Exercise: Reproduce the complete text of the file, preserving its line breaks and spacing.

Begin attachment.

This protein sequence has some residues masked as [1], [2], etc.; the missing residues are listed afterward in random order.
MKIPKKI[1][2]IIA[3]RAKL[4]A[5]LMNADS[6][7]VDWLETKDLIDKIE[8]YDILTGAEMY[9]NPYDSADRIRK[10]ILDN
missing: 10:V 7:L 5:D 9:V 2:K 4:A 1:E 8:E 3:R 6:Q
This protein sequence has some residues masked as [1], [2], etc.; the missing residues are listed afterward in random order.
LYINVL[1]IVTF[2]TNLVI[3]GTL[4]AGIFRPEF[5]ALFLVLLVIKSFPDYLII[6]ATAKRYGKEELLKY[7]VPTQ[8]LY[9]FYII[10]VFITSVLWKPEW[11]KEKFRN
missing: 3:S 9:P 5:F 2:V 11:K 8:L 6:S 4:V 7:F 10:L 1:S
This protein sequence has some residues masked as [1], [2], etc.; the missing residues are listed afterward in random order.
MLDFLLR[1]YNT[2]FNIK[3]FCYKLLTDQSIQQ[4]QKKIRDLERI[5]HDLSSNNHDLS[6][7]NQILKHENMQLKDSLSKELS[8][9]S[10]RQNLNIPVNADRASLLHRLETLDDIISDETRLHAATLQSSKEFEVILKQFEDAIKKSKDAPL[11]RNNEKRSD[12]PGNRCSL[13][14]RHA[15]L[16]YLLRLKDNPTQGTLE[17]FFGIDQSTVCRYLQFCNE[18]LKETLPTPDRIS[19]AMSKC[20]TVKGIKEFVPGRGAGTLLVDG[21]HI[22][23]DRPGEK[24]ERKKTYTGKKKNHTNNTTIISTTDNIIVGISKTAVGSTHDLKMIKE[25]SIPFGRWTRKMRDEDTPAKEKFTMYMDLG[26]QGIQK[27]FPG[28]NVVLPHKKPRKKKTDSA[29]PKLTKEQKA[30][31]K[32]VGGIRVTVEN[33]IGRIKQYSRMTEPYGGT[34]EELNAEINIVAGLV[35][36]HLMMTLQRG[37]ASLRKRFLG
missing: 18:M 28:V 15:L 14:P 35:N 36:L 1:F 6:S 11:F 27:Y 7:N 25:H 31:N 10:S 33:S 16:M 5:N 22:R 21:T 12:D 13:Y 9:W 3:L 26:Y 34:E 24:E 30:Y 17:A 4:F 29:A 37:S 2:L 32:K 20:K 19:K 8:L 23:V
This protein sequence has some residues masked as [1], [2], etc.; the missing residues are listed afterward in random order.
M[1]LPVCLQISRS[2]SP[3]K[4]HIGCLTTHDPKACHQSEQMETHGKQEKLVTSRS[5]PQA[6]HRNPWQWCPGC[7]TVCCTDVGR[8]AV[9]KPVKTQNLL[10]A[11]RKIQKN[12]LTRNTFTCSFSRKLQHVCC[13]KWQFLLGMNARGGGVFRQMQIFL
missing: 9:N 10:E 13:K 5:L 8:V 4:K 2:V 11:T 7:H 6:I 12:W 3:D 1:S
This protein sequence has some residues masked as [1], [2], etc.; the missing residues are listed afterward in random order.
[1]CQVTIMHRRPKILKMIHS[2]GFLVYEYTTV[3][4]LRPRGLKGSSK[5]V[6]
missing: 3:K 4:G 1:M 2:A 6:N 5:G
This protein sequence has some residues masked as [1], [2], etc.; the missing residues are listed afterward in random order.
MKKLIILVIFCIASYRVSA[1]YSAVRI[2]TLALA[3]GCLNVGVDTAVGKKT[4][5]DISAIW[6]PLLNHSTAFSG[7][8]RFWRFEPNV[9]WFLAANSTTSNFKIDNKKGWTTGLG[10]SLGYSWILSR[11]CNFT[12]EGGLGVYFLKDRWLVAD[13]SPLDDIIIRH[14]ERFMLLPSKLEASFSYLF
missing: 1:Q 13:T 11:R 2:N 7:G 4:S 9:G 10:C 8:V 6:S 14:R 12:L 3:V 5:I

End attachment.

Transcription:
This protein sequence has some residues masked as [1], [2], etc.; the missing residues are listed afterward in random order.
MKIPKKI[1][2]IIA[3]RAKL[4]A[5]LMNADS[6][7]VDWLETKDLIDKIE[8]YDILTGAEMY[9]NPYDSADRIRK[10]ILDN
missing: 10:V 7:L 5:D 9:V 2:K 4:A 1:E 8:E 3:R 6:Q
This protein sequence has some residues masked as [1], [2], etc.; the missing residues are listed afterward in random order.
LYINVL[1]IVTF[2]TNLVI[3]GTL[4]AGIFRPEF[5]ALFLVLLVIKSFPDYLII[6]ATAKRYGKEELLKY[7]VPTQ[8]LY[9]FYII[10]VFITSVLWKPEW[11]KEKFRN
missing: 3:S 9:P 5:F 2:V 11:K 8:L 6:S 4:V 7:F 10:L 1:S
This protein sequence has some residues masked as [1], [2], etc.; the missing residues are listed afterward in random order.
MLDFLLR[1]YNT[2]FNIK[3]FCYKLLTDQSIQQ[4]QKKIRDLERI[5]HDLSSNNHDLS[6][7]NQILKHENMQLKDSLSKELS[8][9]S[10]RQNLNIPVNADRASLLHRLETLDDIISDETRLHAATLQSSKEFEVILKQFEDAIKKSKDAPL[11]RNNEKRSD[12]PGNRCSL[13][14]RHA[15]L[16]YLLRLKDNPTQGTLE[17]FFGIDQSTVCRYLQFCNE[18]LKETLPTPDRIS[19]AMSKC[20]TVKGIKEFVPGRGAGTLLVDG[21]HI[22][23]DRPGEK[24]ERKKTYTGKKKNHTNNTTIISTTDNIIVGISKTAVGSTHDLKMIKE[25]SIPFGRWTRKMRDEDTPAKEKFTMYMDLG[26]QGIQK[27]FPG[28]NVVLPHKKPRKKKTDSA[29]PKLTKEQKA[30][31]K[32]VGGIRVTVEN[33]IGRIKQYSRMTEPYGGT[34]EELNAEINIVAGLV[35][36]HLMMTLQRG[37]ASLRKRFLG
missing: 18:M 28:V 15:L 14:P 35:N 36:L 1:F 6:S 11:F 27:Y 7:N 25:H 31:N 10:S 33:S 16:M 5:N 22:R 21:T 12:D 13:Y 9:W 3:L 26:Y 34:E 24:E 30:Y 17:A 4:F 29:A 37:S 2:L 32:K 20:K 19:K 8:L 23:V
This protein sequence has some residues masked as [1], [2], etc.; the missing residues are listed afterward in random order.
M[1]LPVCLQISRS[2]SP[3]K[4]HIGCLTTHDPKACHQSEQMETHGKQEKLVTSRS[5]PQA[6]HRNPWQWCPGC[7]TVCCTDVGR[8]AV[9]KPVKTQNLL[10]A[11]RKIQKN[12]LTRNTFTCSFSRKLQHVCC[13]KWQFLLGMNARGGGVFRQMQIFL
missing: 9:N 10:E 13:K 5:L 8:V 4:K 2:V 11:T 7:H 6:I 12:W 3:D 1:S
This protein sequence has some residues masked as [1], [2], etc.; the missing residues are listed afterward in random order.
[1]CQVTIMHRRPKILKMIHS[2]GFLVYEYTTV[3][4]LRPRGLKGSSK[5]V[6]
missing: 3:K 4:G 1:M 2:A 6:N 5:G
This protein sequence has some residues masked as [1], [2], etc.; the missing residues are listed afterward in random order.
MKKLIILVIFCIASYRVSA[1]YSAVRI[2]TLALA[3]GCLNVGVDTAVGKKT[4][5]DISAIW[6]PLLNHSTAFSG[7][8]RFWRFEPNV[9]WFLAANSTTSNFKIDNKKGWTTGLG[10]SLGYSWILSR[11]CNFT[12]EGGLGVYFLKDRWLVAD[13]SPLDDIIIRH[14]ERFMLLPSKLEASFSYLF
missing: 1:Q 13:T 11:R 2:N 7:G 4:S 9:G 10:C 8:V 6:S 14:R 12:L 3:V 5:I